Microsoft has topped more than 70,000 apps for its Windows Phone Marketplace, up from 50,000 in December, according to reports out of China.  Although this may not sound like much compared to Google and Apple’s App Store — where both reportedly have passed the half million mark — it shows that Microsoft is actively bringing developers on board that embrace their version of quality over quantity.

Keeping with the momentum, recent announcements of the first Windows Phone on sale in China yesterday show interest in Microsoft’s Metro-style interface which offers touchscreen input and full-screen display that continues to lure developers into their Marketplace.

If you’re a developer testing a specific market, it’s likely that you want to focus on how your apps are getting more attention and if you’re a consumer, then the idea is to help you find better apps.  Microsoft is bringing on device makers like Nokia and HTC and providing a Marketplace of more apps to choose from and moving toward the goal of  “no-compromise experience, be it on a PC, tablet or notebook,” says Microsoft General Manager Bernardo Caldas at a talk this week at TechEd India.

UPDATE: We asked Microsoft for a comment on the recent milestone, and here’s what they said: “Windows Phone offers customers a smarter way to app with nearly 70,000 apps and games, with roughly 300 new titles added every day.”

Now, 70,000 apps is great and all. But is it really enough to help boost Windows Phone as it battles with Apple’s iOS and Android? After all, its market share now stands at just 4.4 percent in the U.S.

[Hat tip to TechCrunch]

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  • dk

    i think everyone that is interested (which might be only like, 5 people) is waiting for the nokia lumia 900 to get released, which has been delayed several weeks to the end of this month. until then, i’m not sure many people even have a wp7 handset.

    • Lawlzorftw

      Lol, your ignorance is astounding. Here by the DC Metro area there are wayyyyy more than 5. They sold out of preorders at the Microsoft Store at Tyson’s.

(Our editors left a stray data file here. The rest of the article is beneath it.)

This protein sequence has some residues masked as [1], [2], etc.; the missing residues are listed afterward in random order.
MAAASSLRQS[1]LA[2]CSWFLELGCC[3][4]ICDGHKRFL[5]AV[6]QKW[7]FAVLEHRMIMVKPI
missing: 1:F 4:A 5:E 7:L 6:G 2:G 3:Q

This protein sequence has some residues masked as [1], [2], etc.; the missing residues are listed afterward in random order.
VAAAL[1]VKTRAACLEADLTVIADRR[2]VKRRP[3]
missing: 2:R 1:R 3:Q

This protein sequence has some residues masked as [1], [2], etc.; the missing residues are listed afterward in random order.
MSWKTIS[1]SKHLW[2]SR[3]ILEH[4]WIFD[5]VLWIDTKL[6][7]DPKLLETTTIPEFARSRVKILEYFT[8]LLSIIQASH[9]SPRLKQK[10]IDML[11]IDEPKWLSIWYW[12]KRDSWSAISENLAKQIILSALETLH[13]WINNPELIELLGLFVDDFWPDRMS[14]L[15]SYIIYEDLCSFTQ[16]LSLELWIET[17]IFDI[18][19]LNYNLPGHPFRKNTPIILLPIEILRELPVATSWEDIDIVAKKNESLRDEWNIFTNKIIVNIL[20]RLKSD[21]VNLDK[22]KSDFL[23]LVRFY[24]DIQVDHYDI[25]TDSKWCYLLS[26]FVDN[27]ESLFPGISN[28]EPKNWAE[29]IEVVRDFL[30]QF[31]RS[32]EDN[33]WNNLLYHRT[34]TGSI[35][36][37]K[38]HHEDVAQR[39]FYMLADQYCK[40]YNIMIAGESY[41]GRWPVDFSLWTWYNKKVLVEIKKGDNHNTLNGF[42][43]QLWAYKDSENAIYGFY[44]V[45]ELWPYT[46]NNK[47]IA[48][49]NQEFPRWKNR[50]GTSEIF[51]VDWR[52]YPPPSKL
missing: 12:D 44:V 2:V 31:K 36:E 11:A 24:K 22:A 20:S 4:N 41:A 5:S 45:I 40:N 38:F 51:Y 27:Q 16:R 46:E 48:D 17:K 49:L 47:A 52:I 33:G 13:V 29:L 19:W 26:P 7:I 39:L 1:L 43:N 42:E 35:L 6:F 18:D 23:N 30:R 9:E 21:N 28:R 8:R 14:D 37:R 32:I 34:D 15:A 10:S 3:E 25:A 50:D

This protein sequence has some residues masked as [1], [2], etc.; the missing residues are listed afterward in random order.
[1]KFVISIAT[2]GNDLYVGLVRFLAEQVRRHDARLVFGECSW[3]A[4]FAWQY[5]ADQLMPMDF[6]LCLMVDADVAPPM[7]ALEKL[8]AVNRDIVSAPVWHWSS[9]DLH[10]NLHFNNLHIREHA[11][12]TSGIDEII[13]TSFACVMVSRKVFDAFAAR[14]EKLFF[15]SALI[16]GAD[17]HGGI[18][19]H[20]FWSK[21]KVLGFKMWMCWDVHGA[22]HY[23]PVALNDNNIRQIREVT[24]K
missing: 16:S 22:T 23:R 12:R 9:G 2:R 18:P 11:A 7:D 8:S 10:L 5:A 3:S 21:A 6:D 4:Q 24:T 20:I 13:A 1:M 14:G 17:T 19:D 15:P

• dk

        Oi, I was counting myself among those five, but with 4% market share you gotta give me the joke is not out of place. I’d love to see them succeed, just not sure it is gonna happen.

  • LJ

    Biggest problem: I walked into AT&T on Monday and asked about the Lumia and only 1 of the people working their knew what I was talking about. They don’t have an iPhone so they need to figure out a way to get the carriers to pimp their devices.

  • BK

    MS certainly has an uphill battle. The importance of the physical phone to the adoption of the apps cannot be understated. I’ve always thought they needed to get away from the Android ecosystem model, and get themselves closer to the Apple model. Find a hardware maker that can resist the urge to make one brajillion types of phones, associate your brand with it, and create a consumer experience that heavily integrates the physical device with the software. It is only at that intersection will you be able to create competitive user experiences. 

  • Guest

    Number of apps is a meaningless statistic.  Installed base is the # that matters.

    • saty

      It is NOT a meaningless statistic. It is a first good step towards increasing the installed base. It also means there are more options for users.

      • Guest

        Then MS should be selling way more phones than it has.  Hasn’t made a difference.

  • ib

    More apps help, and Microsoft needs to do more to get people to buy their product.

  • an

    What Microsoft needs to do is to get all the most popular iPhone and Android apps made for Windows Phone.  It is quality not quantity that matters

    • Guest

      They tried this at launch last year and threw $$$ at the developers to port.  They stopped investment spending (we’re talking tens of millions of dollars in incentives) when it was clearly not having an effect.  But occasionally devs forgot the obligations they were under, which is why you saw the “no we won’t, yes we will” from rovio today regarding Angry Birds Space in WP7

  • Guest

    Quantity of apps is good, but quality matters. I allow only 20 apps on my smartphone. If a smartphone had 21 apps available, and 20 were good enough for me, I’d be satisfied.

  • Kevin Foreman

    As the developer of the #1 traffic avoidance app, INRIX Traffic, we are pleased that we have a WP7 app. Data point of one.

  • Scott Bush

    Sounds like a step in the right direction, but I agree with most other posters: quality matters more than quantity. This is especially true with mobile malware on the rise (see and look for “Mobile threats: Android leads the way”).
    What I found interesting was the launch in China. If MS has any chance of increasing its installed base–and getting additional developers to contribute apps to their marketplace–this Chinese launch is it.

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